Each baitcasting reel has a specific gear ratio, which translates to how many times the spool turns when compared to the number of times the handle cranks. A numeric value expresses the ratio. For instance, in a 5.4:1 reel, the spool turns 5.4 times for every turn of the handle. Each ratio serves a specific style of fishing that depends of whether power or speed is more important.
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For conditions that require power rather than speed, gear ratios of around 4:1 work well. This is especially true when fighting big fish on heavy gear. For this reason, many saltwater fishing reels are set around this ratio. This lower ratio transmits much more torque from the handle to the spool, which offers the fisherman more cranking power to muscle in larger and harder-fighting fish. If a large fish makes a run for the boat, however, it might take considerably more cranking effort to take up slack and keep a taut line.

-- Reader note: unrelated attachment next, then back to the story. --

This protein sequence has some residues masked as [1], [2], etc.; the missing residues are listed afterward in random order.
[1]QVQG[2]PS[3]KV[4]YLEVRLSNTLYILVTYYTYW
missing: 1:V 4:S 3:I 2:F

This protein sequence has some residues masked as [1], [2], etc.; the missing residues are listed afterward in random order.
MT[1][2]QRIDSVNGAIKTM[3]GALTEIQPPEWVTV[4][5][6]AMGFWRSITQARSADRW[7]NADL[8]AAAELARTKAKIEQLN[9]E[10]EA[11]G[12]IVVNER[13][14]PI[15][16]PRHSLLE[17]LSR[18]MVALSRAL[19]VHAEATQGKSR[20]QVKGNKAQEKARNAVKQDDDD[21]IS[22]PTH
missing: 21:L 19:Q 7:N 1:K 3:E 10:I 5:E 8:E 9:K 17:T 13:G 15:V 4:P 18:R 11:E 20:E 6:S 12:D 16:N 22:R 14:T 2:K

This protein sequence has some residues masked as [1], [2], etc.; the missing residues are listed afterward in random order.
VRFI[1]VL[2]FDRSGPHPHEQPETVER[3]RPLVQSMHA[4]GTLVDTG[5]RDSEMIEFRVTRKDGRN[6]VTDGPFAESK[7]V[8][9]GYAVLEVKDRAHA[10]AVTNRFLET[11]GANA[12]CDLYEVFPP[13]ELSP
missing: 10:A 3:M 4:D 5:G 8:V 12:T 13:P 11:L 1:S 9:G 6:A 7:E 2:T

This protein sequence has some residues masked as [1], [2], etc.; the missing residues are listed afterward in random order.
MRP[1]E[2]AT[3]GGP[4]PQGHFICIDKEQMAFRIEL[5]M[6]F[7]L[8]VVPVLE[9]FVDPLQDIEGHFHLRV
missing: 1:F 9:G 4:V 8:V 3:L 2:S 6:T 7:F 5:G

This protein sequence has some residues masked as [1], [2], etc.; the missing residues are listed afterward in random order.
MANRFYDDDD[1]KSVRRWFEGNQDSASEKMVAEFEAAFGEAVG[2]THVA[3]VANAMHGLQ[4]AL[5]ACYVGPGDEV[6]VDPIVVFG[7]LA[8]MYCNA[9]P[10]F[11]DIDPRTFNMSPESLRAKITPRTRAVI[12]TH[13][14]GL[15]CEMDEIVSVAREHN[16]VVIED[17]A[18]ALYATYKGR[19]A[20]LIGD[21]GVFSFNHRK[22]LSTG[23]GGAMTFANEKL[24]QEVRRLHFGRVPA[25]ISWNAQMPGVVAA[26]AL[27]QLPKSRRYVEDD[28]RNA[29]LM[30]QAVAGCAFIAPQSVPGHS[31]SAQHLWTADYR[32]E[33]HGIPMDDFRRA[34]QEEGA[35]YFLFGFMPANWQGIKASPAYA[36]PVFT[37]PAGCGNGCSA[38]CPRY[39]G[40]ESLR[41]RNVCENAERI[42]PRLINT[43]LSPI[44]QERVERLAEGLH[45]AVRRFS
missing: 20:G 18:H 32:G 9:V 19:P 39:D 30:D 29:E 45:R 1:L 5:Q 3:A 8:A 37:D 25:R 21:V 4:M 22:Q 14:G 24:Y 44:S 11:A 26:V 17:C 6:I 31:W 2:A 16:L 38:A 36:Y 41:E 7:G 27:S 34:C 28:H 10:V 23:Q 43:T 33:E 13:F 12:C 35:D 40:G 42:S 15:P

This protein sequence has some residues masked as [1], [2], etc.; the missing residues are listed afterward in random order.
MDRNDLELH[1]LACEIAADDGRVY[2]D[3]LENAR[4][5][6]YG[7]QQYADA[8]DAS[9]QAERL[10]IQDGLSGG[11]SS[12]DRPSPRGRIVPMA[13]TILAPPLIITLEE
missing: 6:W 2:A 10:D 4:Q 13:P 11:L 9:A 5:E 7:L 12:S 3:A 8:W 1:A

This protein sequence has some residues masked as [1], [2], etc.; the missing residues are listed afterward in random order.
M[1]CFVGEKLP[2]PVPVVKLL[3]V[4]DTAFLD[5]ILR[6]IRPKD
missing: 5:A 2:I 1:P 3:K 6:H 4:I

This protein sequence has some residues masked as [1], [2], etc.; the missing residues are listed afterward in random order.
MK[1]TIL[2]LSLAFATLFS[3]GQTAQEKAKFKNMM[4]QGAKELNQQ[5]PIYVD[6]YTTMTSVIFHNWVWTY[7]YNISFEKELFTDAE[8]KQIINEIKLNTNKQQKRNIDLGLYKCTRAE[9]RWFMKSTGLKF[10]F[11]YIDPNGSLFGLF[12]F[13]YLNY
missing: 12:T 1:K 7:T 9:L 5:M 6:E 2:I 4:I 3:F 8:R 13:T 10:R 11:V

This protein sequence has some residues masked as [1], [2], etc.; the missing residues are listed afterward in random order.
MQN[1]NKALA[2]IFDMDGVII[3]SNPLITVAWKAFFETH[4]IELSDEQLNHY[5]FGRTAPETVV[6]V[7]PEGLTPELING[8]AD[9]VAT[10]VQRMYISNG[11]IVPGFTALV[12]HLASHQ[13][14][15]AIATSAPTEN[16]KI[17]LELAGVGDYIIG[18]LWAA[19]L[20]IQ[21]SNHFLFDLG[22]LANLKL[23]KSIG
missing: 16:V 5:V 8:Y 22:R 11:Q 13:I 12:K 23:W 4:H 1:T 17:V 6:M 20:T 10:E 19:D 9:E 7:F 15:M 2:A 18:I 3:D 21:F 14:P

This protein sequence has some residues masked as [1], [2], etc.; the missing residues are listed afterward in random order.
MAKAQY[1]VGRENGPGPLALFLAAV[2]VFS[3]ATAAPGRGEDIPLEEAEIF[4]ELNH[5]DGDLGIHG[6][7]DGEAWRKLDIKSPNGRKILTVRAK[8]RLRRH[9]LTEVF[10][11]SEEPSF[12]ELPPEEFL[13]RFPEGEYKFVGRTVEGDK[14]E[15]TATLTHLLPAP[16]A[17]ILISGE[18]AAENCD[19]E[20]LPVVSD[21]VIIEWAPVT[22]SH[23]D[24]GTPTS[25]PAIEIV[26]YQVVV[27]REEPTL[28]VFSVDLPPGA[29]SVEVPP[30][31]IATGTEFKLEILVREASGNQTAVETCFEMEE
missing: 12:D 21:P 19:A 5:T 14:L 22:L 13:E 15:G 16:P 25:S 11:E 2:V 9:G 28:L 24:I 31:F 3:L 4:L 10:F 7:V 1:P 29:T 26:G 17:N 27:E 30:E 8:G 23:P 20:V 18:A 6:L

The 5.4:1 gear ratio is good for all-around fishing and is standard on many baitcasting reels. This ratio has a relatively balanced rate of retrieve that works well for a range of fishing conditions. All 5.4:1 ratio reels can handle the slower speeds that live bait fishing requires and also work well with slower moving crank and stick baits. At the same time, they can handle the speeds that spinner baits and other faster moving lures require. These reels are quick enough to prevent slack line that can help a fish to throw the hook, yet still provide enough power to handle larger fish.
Super High-Speed Retrieve
Bait casting reels with with gear ratios above 7.1:1 are considered super high-speed reels. These reels provide a high level of control over the retrieval speed of a specific lure. The faster retrieve rates of 7.1:1 reels are popular in "Run and Gun" tournament style fishing, where it is important to get the fish to the boat as fast as possible. These reels can quickly work fast-moving lures, such as spinner baits and soft plastic worms, through the water to draw out game fish. Faster line retrieves on casts also means more casts per day, which translates to more opportunities for a strike.